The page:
HK Banks

Guangzhou Yue Xiu makes HK bank move

Hong Kong and southern China’s financial systems look set to become more interwoven after the bid for Chong Hing, one of Hong Kong’s last independently run banks.
Mainland Chinese banks have been expanding aggressively in Hong Kong since about 2000.
Mainland Chinese banks have been expanding aggressively in Hong Kong since about 2000.

Guangzhou Yue Xiu Holdings has made an offer for Chong Hing, Hong Kong’s smallest family-run bank, the latest state-owned Chinese firm to pile into Hong Kong’s already overcrowded banking sector.

Chong Hing’s controlling shareholders have already accepted the offer, made on Friday, and the concerns of Hong Kong’s banking regulator about a firm with no previous banking experience running one of its lenders have already been allayed, according to a person familiar with the deal.

Mainland Chinese banks have been expanding aggressively in the financial hub since about 2000. Six of the top 10 Chinese banks in Hong Kong expanded their balance sheets by double-digit percentage points from 2011 to 2012, according to a recent report by consultancy KPMG.

They are trying to capture increasing demand for cross-border financial services, driven by the internationalisation of the renminbi and Hong Kong’s development as an offshore renminbi centre. Many are also using Hong Kong units as an offshore funding platform and as a stepping stone to further expansion overseas. 

Guangzhou Yue Xiu, owned by Guangzhou’s municipal government, had already set up a unit based in Hong Kong, engaged in real estate, transport and securities businesses.

In a statement on Friday, Yue Xiu said it wanted to take advantage of Chong Hing’s financial services licences, customer network, comprehensive portfolio of products and listing status to further develop its financial services platform in Hong Kong and build its market position as an integrated financial service provider in the Pearl River Delta Region.

The incursion by mainland lenders is adding to an already tough position for Hong Kong's banks: net interest margins are at historically low levels and competition for funds is intense.

Hong Kong’s biggest banks - HSBC, Standard Chartered, Hang Seng Bank and Bank of China (Hong Kong) - hold about 53% of Hong Kong citizens’ deposits.

In addition, loan growth is set to slip as mortgage lending slows. The Hong Kong government’s efforts to cool the city’s soaring property prices have slowed the sales of homes. Property transactions in May dropped to 5,288, well below the five-year average of 10,313 between 2008 and 2013.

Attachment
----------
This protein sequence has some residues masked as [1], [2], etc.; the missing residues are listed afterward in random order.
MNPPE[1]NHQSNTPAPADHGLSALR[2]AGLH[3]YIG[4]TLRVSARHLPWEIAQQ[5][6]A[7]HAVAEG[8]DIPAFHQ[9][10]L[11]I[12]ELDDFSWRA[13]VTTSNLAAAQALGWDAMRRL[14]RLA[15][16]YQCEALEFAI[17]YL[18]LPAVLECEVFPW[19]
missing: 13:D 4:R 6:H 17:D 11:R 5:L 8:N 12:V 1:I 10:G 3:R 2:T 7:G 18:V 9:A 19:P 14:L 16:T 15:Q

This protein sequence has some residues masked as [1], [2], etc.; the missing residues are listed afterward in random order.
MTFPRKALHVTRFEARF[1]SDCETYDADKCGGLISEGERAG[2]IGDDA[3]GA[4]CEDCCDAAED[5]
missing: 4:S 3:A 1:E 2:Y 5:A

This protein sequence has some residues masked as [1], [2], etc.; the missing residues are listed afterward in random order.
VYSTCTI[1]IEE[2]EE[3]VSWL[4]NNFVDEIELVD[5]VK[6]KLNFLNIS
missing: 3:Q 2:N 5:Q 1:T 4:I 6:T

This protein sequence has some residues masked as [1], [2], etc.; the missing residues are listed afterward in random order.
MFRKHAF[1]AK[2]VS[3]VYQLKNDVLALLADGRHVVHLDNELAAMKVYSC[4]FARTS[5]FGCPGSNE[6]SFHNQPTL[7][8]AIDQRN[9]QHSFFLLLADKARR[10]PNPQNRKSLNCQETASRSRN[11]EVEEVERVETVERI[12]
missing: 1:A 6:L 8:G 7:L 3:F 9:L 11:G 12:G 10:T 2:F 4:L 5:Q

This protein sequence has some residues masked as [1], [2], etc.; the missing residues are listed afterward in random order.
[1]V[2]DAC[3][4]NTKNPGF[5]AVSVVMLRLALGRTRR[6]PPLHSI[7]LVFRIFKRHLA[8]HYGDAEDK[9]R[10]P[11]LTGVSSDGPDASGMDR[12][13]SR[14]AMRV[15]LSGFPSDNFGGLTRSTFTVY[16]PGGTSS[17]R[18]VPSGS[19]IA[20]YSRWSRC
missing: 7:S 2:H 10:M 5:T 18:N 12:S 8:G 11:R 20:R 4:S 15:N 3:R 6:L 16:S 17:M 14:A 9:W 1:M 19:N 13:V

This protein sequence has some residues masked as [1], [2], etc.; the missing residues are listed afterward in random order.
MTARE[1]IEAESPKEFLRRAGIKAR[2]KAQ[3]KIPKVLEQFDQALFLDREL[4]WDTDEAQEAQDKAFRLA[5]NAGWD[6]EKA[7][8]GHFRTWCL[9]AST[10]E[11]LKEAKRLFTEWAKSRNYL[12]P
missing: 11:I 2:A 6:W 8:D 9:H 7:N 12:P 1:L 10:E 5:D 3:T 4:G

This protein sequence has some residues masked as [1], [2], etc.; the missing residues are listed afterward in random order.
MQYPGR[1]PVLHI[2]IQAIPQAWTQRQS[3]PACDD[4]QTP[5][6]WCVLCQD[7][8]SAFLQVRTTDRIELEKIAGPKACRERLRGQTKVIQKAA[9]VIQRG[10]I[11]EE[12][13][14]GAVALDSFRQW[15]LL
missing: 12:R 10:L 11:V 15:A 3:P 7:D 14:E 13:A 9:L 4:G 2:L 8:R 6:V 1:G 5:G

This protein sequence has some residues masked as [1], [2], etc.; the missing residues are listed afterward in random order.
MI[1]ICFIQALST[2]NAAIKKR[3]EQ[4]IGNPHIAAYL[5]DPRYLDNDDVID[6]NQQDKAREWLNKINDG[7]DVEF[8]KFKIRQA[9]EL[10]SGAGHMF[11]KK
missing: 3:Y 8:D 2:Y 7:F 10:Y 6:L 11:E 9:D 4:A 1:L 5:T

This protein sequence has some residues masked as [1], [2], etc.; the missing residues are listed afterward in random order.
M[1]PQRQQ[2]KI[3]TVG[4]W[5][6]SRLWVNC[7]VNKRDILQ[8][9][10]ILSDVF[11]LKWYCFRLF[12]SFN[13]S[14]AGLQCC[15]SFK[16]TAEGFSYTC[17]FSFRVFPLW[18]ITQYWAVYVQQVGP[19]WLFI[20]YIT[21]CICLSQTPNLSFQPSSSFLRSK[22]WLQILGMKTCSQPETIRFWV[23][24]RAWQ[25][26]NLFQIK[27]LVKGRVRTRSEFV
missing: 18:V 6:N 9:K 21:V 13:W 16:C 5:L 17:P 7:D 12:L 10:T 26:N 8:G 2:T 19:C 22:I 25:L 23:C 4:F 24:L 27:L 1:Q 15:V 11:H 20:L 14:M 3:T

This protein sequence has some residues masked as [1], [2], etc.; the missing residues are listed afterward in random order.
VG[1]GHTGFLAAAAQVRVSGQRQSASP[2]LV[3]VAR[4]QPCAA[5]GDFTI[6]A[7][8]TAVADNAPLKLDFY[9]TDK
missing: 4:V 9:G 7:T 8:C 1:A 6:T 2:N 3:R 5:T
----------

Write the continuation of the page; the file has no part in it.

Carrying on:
All this is against a backdrop of increased regulatory scrutiny and rising costs from having to comply with a raft of new rules, most of which are global such as Basel III.

Yue Xiu must have looked a welcome suitor when it offered to buy up to 75% of the bank for HK$35.69 each, or HK$11.64 billion (US$1.5 billion). Each shareholder will also receive a special dividend of HK$4.5195 in cash for every Chong Hing share related to a property sale - Chong Hing will sell its headquarters in Hong Kong to the family's investment firm, Liu Chong Hing Investment.

Despite selling out, the pride of the family which controls Chong Hing may have been saved in part by a clause in the offer which states Chong Hing will maintain its listing on Hong Kong’s stock exchange, despite the expense and trouble to Yue Xiu.

Nomura is advising Yue Xiu and providing finance. UBS advised Chong Hing.

Yue Xiu’s purchase of Chong Hing Bank looks reasonably priced given the competition among banks in Hong Kong, exacerbated by mainland Chinese firms’ expansion across the border.

The sale value at about 2.1 times historical price-to-book is slightly above the average 1.93 multiple paid for Hong Kong-based banks in recent decades, according to analysts at Goldman Sachs.

The deal’s valuation is nonetheless below that of some notable recent transactions, including state-controlled China Merchants Bank’s HK$17 billion purchase of a 46.9% stake in Wing Lung Bank, which changed hands in 2008 at 2.9 times historical book value.

Singapore-based DBS Group bought Dao Heng Bank in 2001 for a price that was 3.3 times its historical book value. This shortfall reflects Hong Kong bank’s falling return on equity in recent years.

As one of Hong Kong’s smaller banks - Chong Hing controls less than 1% of all HK system deposits and loans - its future was looking bleak. 

Clearly it was time for Chong Hing’s controlling family to sell out. The owners of Wing Hang Bank, which is reviewing offers, is likely to be next. 

¬ Haymarket Media Limited. All rights reserved.
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